RESTfu­­l Jav­a­ wit­h ­JAX­-­­RS 2.­0­ (Second Edition)

Default Response Codes

The default response codes that JAX-RS uses are pretty straightforward. There is pretty much a one-to-one relationship to the behavior described in the HTTP 1.1 Method Definition specification7. Let’s examine what the response codes would be for both success and error conditions for the following JAX-RS resource class:

public class CustomerResource {

   public Customer getCustomer(@PathParam("id") int id) {...}

   public Customer create(Customer newCust) {...}

   public void update(@PathParam("id") int id, Customer cust) {...}

   public void delete(@PathParam("id") int id) {...}

Successful Responses

Successful HTTP response code numbers range from 200 to 399. For the create() and getCustomer() methods of our CustomerResource class, they will return a response code of 200, “OK,” if the Customer object they are returning is not null. If the return value is null, a successful response code of 204, “No Content,” is returned. The 204 response is not an error condition. It just tells the client that everything went OK, but that there is no message body to look for in the response. If the JAX-RS resource method’s return type is void, a response code of 204, “No Content,” is returned. This is the case with our update() and delete() methods.

The HTTP specification is pretty consistent for the PUT, POST, GET, and DELETE methods. If a successful HTTP response contains a message body, 200, “OK,” is the response code. If the response doesn’t contain a message body, 204, “No Content,” must be returned.

Error Responses

In our CustomerResource example, error responses are mostly driven by application code throwing an exception. We will discuss this exception handling later in this chapter. There are some default error conditions that we can talk about right now, though.

Standard HTTP error response code numbers range from 400 to 599. In our example, if a client mistypes the request URI, for example, to customers, it will result in the server not finding a JAX-RS resource method that can service the request. In this case, a 404, “Not Found,” response code will be sent back to the client.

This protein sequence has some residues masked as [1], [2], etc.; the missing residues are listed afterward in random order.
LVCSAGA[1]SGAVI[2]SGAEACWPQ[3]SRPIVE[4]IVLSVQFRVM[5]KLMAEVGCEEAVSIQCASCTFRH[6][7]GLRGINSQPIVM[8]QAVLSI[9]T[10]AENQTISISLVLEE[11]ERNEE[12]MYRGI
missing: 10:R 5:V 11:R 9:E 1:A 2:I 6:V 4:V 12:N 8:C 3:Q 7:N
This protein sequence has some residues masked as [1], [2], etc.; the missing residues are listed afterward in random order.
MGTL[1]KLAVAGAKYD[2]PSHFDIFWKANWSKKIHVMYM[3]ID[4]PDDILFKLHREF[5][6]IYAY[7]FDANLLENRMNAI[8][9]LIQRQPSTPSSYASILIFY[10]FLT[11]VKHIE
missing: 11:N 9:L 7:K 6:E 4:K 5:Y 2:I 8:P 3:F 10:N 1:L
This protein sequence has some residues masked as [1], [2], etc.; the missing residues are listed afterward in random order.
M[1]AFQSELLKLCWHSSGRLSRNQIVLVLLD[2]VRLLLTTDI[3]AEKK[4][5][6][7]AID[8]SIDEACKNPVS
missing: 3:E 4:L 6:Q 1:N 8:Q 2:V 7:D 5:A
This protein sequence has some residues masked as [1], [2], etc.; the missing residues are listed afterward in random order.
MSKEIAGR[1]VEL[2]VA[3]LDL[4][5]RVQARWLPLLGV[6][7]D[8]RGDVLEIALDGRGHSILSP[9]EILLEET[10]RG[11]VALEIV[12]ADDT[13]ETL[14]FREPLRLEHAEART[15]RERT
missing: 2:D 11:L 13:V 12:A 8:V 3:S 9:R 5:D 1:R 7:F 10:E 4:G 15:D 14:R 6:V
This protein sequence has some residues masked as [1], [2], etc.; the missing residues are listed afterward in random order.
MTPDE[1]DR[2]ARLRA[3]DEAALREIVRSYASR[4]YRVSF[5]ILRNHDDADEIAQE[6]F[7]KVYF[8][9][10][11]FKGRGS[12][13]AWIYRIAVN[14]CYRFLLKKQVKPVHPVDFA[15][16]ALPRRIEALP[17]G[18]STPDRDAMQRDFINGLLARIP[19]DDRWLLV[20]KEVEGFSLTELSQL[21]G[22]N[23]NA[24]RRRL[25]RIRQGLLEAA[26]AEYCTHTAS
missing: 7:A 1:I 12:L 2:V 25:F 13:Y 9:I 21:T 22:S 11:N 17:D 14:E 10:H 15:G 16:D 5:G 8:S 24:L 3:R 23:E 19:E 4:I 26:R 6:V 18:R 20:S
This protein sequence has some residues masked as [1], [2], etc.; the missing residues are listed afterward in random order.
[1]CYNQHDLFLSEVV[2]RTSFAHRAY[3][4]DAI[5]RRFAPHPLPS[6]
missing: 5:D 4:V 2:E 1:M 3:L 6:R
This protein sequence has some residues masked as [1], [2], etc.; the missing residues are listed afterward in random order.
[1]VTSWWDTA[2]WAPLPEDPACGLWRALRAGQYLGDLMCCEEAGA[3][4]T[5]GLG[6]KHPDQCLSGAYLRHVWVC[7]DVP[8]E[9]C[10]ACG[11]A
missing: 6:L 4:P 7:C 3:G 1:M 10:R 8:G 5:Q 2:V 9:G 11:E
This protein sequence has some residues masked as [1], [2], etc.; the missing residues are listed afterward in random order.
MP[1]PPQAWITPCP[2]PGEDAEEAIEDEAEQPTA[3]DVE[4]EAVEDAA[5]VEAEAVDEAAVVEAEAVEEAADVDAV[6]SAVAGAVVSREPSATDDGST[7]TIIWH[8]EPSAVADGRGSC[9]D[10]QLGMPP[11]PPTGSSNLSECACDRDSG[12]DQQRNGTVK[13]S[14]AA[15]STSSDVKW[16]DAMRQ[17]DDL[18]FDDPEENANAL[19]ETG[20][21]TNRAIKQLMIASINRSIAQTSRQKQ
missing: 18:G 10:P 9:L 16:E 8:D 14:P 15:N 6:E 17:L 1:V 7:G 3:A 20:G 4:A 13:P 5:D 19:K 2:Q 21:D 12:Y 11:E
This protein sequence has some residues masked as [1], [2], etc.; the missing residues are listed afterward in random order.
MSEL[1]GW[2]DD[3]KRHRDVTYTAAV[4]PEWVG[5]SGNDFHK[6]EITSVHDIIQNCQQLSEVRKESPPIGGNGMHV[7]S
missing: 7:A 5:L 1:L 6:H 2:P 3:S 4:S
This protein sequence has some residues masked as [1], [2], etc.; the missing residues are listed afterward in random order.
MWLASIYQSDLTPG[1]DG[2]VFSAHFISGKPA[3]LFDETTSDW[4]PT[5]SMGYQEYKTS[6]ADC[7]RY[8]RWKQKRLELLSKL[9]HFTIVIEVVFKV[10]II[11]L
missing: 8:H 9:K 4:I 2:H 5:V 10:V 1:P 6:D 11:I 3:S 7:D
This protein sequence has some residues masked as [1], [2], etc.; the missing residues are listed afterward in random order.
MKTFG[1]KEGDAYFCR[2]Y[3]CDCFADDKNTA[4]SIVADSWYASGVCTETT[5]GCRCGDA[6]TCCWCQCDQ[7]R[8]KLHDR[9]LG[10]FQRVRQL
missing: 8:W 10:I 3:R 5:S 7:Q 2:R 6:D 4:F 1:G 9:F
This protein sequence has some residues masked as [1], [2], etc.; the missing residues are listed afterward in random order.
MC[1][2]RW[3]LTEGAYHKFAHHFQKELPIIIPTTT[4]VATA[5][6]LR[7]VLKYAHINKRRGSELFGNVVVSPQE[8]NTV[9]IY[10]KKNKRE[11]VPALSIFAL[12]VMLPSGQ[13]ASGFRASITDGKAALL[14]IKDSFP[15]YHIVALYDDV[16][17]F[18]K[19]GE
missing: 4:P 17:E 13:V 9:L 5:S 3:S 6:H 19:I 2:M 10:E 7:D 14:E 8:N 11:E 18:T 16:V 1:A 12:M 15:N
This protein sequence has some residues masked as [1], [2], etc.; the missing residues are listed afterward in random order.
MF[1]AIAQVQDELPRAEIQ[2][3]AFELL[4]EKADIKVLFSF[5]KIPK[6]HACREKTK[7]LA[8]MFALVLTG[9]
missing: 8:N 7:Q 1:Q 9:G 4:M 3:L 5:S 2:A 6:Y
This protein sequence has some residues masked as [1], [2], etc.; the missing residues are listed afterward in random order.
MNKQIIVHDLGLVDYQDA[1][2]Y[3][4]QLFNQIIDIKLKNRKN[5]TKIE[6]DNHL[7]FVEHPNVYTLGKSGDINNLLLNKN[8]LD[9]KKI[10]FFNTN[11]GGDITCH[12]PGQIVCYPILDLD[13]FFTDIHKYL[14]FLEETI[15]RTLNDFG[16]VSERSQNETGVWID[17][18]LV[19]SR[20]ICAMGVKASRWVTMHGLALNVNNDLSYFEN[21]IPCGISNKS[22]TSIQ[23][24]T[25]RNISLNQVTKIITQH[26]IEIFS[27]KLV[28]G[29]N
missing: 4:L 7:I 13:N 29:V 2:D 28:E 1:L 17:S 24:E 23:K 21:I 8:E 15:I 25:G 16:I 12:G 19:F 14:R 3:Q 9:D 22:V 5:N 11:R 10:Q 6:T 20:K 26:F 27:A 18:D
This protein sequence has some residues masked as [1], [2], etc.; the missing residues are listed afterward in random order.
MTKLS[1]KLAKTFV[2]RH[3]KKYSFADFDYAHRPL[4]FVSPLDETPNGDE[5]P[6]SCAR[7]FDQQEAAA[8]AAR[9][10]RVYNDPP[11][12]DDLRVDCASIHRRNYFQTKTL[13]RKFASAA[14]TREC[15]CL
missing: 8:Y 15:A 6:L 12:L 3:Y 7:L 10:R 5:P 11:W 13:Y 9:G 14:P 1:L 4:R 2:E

For our getCustomer() and create() methods, if the client requests a text/html response, the JAX-RS implementation will automatically return a 406, “Not Acceptable,” response code with no response body. This means that JAX-RS has a relative URI path that matches the request, but doesn’t have a JAX-RS resource method that can produce the client’s desired response media type. (Chapter 9 talks in detail about how clients can request certain formats from the server.)

If the client invokes an HTTP method on a valid URI to which no JAX-RS resource method is bound, the JAX-RS runtime will send an error code of 405, “Method Not Allowed.” So, in our example, if our client does a PUT, GET, or DELETE on the /customers URI, it will get a 405 response because POST is the only supported method for that URI. The JAX-RS implementation will also return an Allow response header back to the client that contains a list of HTTP methods the URI supports. So, if our client did a GET /customers in our example, the server would send this response back:

HTTP/1.1 405, Method Not Allowed
Allow: POST

The exception to this rule is the HTTP HEAD and OPTIONS methods. If a JAX-RS resource method isn’t available that can service HEAD requests for that particular URI, but there does exist a method that can handle GET, JAX-RS will invoke the JAX-RS resource method that handles GET and return the response from that minus the request body. If there is no existing method that can handle OPTIONS, the JAX-RS implementation is required to send back some meaningful, automatically generated response along with the Allow header set.

7 For more information, see